Three years ago, I read an article and saw a photo that changed my life and helped me realize that I had the power to make a difference. The article was about the growing problem of ocean plastic pollution, and the photo was of a dead albatross chick whose body was full of ordinary plastic pieces it had mistaken for food: plastic bottle caps, little plastic toys, even a toothbrush. In that moment, I suddenly realized my direct connection to other living creatures on this planet. Plastic was something I had control over, and I knew I had to act.
When I started my blog, Fake Plastic Fish, to keep track of my personal plastic consumption and report on plastic-free alternatives, I had no idea the impact and reach it would have or the lives it would change. I only knew I had to start with myself. Along the way, I have learned a few lessons about how we can take an idea or a cause that we care about and get results.
Trust your voice. How many of us have a great idea or cause we care about and feel that no one will listen to our opinion? Learning to speak up is empowering. And all it takes is practice. Speaking up to store managers about their plastic bags or visiting schools to talk about plastic pollution was hard for me at first. But the more I do it, the more confident I become.
Seek support. Yes, it’s important to start with ourselves, but real change takes many hands and voices. Writing one letter to a company is great. But encouraging others to write letters too, creating a petition, or joining an organization already working on the issue are ways to magnify your impact.
Use the Internet. The Internet makes it easier than ever to spread your message. Using my blog, Facebook, Twitter, email, and online petition software, I spearheaded a campaign to get Brita to take back and recycle their plastic water filter cartridges. Social media helped me connect up with other bloggers who could help me spread the word. And asking people to mail me their used cartridges made a huge visual impact.
Do your homework. Before contacting a company, writing a blog post or letter to the editor, or creating a petition, make sure you have your facts straight. Do some basic research. You don’t have to be an expert, and you shouldn’t let fear of being wrong stop you from acting. But having a clear understanding of the issue you’re tackling will give you confidence and help your cause.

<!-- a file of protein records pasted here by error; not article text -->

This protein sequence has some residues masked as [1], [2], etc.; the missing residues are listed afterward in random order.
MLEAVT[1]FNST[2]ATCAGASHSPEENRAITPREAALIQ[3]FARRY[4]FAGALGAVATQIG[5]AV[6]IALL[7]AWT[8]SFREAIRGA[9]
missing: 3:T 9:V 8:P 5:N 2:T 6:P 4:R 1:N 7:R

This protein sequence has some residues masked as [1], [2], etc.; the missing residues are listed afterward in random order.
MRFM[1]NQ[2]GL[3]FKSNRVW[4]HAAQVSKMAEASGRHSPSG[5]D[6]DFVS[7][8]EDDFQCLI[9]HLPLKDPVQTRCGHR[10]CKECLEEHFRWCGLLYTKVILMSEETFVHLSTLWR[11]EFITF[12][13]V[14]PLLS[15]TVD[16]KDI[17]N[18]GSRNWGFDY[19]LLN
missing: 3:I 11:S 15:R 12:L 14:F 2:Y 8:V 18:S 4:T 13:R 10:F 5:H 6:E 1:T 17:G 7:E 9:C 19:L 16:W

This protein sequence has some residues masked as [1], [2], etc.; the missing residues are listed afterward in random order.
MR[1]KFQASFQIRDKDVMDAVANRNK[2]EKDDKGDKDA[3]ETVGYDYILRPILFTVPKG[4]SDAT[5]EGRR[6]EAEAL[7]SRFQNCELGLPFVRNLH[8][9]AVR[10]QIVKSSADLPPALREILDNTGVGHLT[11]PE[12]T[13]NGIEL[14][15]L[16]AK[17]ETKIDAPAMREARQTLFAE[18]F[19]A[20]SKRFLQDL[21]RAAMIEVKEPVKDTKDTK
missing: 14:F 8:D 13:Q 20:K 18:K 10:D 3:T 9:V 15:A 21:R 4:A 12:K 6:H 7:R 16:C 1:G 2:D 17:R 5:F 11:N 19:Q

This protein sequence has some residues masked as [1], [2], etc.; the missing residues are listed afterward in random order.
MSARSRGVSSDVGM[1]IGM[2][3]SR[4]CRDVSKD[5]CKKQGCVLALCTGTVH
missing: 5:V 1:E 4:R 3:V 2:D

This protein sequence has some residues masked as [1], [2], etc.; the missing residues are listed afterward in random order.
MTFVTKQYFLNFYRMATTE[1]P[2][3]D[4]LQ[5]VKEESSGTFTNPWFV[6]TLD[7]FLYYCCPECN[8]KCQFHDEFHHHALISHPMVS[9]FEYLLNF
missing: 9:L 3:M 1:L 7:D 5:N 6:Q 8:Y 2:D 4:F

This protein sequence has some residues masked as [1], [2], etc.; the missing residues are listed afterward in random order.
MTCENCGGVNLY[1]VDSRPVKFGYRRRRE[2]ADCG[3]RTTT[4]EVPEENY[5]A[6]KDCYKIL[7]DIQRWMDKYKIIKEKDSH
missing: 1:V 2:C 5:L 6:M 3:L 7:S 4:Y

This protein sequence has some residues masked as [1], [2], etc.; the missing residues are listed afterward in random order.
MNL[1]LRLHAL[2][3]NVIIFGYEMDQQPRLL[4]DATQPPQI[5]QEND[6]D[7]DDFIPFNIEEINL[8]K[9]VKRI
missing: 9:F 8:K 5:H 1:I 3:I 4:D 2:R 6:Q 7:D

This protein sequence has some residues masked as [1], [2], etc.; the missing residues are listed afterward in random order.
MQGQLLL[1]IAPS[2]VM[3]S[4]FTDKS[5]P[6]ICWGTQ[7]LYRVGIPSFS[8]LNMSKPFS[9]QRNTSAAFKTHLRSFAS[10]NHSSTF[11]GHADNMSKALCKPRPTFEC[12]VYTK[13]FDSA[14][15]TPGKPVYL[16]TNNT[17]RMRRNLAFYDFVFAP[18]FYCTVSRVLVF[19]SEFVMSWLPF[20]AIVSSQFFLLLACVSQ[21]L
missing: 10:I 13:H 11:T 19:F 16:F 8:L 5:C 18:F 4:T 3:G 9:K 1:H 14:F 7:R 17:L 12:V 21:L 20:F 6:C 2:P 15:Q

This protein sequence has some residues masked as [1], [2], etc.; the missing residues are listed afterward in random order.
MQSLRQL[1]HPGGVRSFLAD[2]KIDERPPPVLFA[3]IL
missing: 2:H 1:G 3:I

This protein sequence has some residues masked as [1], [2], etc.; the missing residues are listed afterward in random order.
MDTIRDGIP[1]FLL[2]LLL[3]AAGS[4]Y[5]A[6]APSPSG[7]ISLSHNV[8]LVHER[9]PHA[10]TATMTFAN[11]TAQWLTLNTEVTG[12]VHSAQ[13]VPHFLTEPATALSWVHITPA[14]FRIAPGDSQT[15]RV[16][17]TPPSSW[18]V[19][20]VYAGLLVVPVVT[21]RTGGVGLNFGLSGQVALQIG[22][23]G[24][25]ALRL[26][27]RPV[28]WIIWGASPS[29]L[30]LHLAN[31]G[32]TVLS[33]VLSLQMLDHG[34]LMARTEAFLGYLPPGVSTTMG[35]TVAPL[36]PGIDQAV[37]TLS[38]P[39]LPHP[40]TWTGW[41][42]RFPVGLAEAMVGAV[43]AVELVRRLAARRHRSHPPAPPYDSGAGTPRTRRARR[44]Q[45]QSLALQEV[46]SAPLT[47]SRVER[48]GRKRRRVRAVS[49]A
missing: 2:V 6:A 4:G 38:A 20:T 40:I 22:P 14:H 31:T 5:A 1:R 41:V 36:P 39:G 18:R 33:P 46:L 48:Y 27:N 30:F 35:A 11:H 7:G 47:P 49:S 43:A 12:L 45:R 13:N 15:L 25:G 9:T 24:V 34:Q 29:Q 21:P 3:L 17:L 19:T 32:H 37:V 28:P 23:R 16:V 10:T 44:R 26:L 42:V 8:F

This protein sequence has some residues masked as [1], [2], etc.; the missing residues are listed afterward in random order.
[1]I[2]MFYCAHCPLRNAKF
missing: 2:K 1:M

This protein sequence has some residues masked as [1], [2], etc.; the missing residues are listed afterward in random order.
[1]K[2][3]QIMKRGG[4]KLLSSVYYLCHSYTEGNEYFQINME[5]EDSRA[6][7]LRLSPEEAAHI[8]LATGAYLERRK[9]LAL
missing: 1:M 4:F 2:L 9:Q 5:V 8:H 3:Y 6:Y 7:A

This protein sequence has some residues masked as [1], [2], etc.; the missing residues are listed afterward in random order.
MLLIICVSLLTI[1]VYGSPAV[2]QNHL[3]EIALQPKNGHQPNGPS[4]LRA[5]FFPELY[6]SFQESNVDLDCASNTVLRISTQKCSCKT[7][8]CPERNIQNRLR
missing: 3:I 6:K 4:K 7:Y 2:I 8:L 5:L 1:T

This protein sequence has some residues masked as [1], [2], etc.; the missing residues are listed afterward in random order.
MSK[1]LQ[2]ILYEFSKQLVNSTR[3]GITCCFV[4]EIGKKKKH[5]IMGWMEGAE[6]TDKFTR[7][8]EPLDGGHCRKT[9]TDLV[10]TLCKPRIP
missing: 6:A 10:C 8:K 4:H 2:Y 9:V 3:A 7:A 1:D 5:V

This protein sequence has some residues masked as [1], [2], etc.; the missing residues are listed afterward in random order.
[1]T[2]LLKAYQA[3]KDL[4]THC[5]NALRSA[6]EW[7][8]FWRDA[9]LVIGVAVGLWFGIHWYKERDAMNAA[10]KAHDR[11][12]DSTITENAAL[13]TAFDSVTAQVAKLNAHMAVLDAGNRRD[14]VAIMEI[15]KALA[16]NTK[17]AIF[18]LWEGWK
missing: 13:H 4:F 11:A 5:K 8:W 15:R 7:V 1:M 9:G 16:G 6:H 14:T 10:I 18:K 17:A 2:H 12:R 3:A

Be persistent. Sometimes change happens over night. Once, I wrote to the owner of a small company about her plastic packaging, and she asked me to help her change it. Within one month, she had completely switched over to recycled paper. The Brita campaign, on the other hand, took 7 months of hard work and diligence. What kept me going was knowing that the only way I would fail is if I gave up early. Seeing a campaign through can be tiring but also incredibly empowering.
Give yourself a break. Persistence is important, but so is taking time out to rest and rejuvenate. Working nonstop is the way to burnout and disillusionment. For me, taking time in nature to remember why I am doing this work in the first place is what keeps me going. That, and playing with my rascally kitties who never take me too seriously.
What I’ve learned is that each of us has the power to change the world for good. We just have to learn to use it. When you care deeply enough about an issue to take that first step, a door opens through which you might never go back. —Beth Terry
By day, Beth Terry works as an accountant for a local home care agency, but nights and weekends she becomes an activist blogger writing about plastic-free living at FakePlasticFish.com. She’s a contributing editor to BlogHer.com and an advisor to the Plastic Pollution Coalition. Join Beth Terry via the web this Saturday, November 6, for the worldwide webcast of TEDx: Great Pacific Garbage Patch, an unprecedented event bringing together experts, activists, and artists like Van Jones, David de Rothschild, Jackson Browne, and Ed Begley Jr to speak about solutions to the plastic pollution problem. Beth Terry will add her voice to the mix, speaking about her plastic-free life and leading by example.
October 29, 2010 at 3:40 pm , by Julie Bain
In August I met a special young lady named Nora. I was in New Orleans to volunteer for a Rebuilding Together project to reconstruct homes damaged by Hurricane Katrina five years earlier. I hit it off with Nora and her mom while we were sweating and sanding together in the sultry New Orleans heat. Nora learned a thing or two about the power of community service, so I invited her to visit our offices at LHJ and write a guest blog about it. Here are her thoughts.
It all started when my Argentine grandmother, Lita, taught me to knit when I was 6. I put my hands on the knitting needles, and she put her hands over mine and guided the movements of my hands and the yarn. Once I knew the motions, I could do it myself at home. At first my knitted squares were loose and full of holes and dropped stitches, but I kept practicing and got better. Now my full ability is to knit scarves and hats. Sweaters and gloves are beyond my skills, although my grandma made beautiful ones.
When I was 11 or 12, I had a group of friends who all had learned to knit. In our religion class, the teacher suggested that we do some good with our knitting skills. She suggested we make a baby blanket and donate it to a hospital. So we each knitted several squares and then sewed them all together. It was in lots of pastel colors and was really cute! We thought it was amazing that we made it—it looked professional! And we were really proud to give it to someone in need.
It made me want to do more community service. So this past summer, my mom asked if I wanted to go to New Orleans with her for the 5th anniversary of hurricane Katrina and help rebuild some houses (below, that’s me with Julie Bain and my friend Julia Collins). I wasn’t sure what I’d have to do and was a little bit nervous, but I was into it.
I had painted sets for my school musical, but that did not prepare me for being on a ladder in 100-degree heat to prime and paint a two-story home. It was tough work. But what was so cool was that I could do it, and I painted a lot of that house. I also sanded almost the whole rebuilt front porch. We also met the owners and saw how grateful they were. They had lived there for decades before Katrina, and I thought it was so valuable to rebuild their home rather than tear it down and build a new one. I mean, they want to live in their own home!
Both of these projects made me want to do more. It’s very rewarding, and I plan to go again next summer. Doing good really does feel good!
Nora Gonzalez, 13, New York City